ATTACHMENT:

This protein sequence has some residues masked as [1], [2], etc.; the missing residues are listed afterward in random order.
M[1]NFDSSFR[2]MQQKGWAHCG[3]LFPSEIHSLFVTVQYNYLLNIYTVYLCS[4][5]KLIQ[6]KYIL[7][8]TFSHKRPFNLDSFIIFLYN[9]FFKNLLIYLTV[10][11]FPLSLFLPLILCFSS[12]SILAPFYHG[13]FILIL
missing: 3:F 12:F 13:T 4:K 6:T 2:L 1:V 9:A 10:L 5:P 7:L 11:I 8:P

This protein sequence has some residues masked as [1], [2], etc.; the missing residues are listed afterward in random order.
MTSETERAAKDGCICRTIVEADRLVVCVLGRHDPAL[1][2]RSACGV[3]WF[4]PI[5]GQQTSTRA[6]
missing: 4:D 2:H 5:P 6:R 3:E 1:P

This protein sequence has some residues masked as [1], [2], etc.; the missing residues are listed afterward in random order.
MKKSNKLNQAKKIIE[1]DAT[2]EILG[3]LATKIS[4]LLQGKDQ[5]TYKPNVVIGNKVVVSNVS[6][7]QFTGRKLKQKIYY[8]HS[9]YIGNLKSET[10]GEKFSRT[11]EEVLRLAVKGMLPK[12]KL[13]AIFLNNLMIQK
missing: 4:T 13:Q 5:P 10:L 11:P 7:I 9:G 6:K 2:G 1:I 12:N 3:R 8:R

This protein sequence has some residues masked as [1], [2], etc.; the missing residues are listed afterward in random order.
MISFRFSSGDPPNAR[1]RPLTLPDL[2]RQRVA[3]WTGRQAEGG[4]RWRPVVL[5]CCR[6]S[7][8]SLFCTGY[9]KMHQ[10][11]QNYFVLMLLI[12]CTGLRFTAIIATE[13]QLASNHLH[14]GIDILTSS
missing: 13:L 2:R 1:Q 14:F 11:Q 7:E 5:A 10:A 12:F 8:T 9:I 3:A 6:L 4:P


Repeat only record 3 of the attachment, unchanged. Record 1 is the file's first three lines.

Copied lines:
This protein sequence has some residues masked as [1], [2], etc.; the missing residues are listed afterward in random order.
MKKSNKLNQAKKIIE[1]DAT[2]EILG[3]LATKIS[4]LLQGKDQ[5]TYKPNVVIGNKVVVSNVS[6][7]QFTGRKLKQKIYY[8]HS[9]YIGNLKSET[10]GEKFSRT[11]EEVLRLAVKGMLPK[12]KL[13]AIFLNNLMIQK
missing: 4:T 13:Q 5:P 10:L 11:P 7:I 9:G 6:K 2:G 1:I 12:N 3:R 8:R